Engaging participants in a Phase 3 study of the efficacy and safety of the microbicide Carraguard® in preventing HIV seroconversion in women
Presentation at 3rd South African AIDS Conference, Durban, 5-8 June
de Kock,Alana; Morar,Neetha S.; Williams,Nela; Friedland,Barbara A.; Skoler,Stephanie; Mtimkulu,Vuyelwa; Ngcozela,Veronica; Gumede,Sicelo; Mehlomakulu,Vuyelwa; Govender,Sumentheran N.
Publication date: 2007
Recruiting and retaining sufficient participants adherent to study product use is imperative for establishing microbicide efficacy. The Phase 3 trial of Carraguard® enrolled 6,203 women over 27 months in three South African sites: Gugulethu (University of Cape Town), Soshanguve (University of Limpopo/Medunsa campus), and Isipingo (Medical Research Council).
Informing trial communities and establishing formal links, such as Community Advisory Groups, before trial commencement ensured interaction between the research populations and researchers. Community representatives assisted with developing study materials (including the study booklet and video) and with establishing relationships with relevant organizations for recruitment and remained engaged throughout the study. Many retention strategies were used, including media advertising, group information sessions, and road shows. For retention and adherence, study staff encouraged participants to update contact information and communicate with study counselors regarding participation issues. Staff engaged with participants via telephone between visits and for missed visits implemented follow-up procedures. Complex administrative systems ensured that follow-up and documentation occurred. The sites worked together sharing strategies and challenges.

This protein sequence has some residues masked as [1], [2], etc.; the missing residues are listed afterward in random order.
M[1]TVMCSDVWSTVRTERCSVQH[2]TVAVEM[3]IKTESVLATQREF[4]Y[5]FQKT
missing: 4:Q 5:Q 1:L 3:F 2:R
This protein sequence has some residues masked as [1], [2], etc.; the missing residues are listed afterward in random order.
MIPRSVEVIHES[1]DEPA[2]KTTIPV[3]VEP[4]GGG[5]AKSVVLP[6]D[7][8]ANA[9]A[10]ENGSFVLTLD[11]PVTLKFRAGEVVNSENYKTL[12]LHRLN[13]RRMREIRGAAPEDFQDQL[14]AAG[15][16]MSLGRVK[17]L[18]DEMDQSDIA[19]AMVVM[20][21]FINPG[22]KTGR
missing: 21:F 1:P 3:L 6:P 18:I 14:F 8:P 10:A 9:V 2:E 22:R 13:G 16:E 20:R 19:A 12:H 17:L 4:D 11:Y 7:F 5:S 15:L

Challenges posed by recruitment and retention included: ulterior motives for study participation, uncooperative male partners, lack of product use, and pregnancies. Intersite workshops were held and the cross-pollination of information, despite different contexts and demographic profiles, enhanced the sites' abilities to successfully recruit, retain, and improve the adherence of participants.
Community involvement and a good understanding of research population issues that affect implementation of microbicide trials are important for ensuring cohorts for complex and lengthy trials. Continually assessing and adapting procedures is imperative for optimal recruitment, retention, and adherence.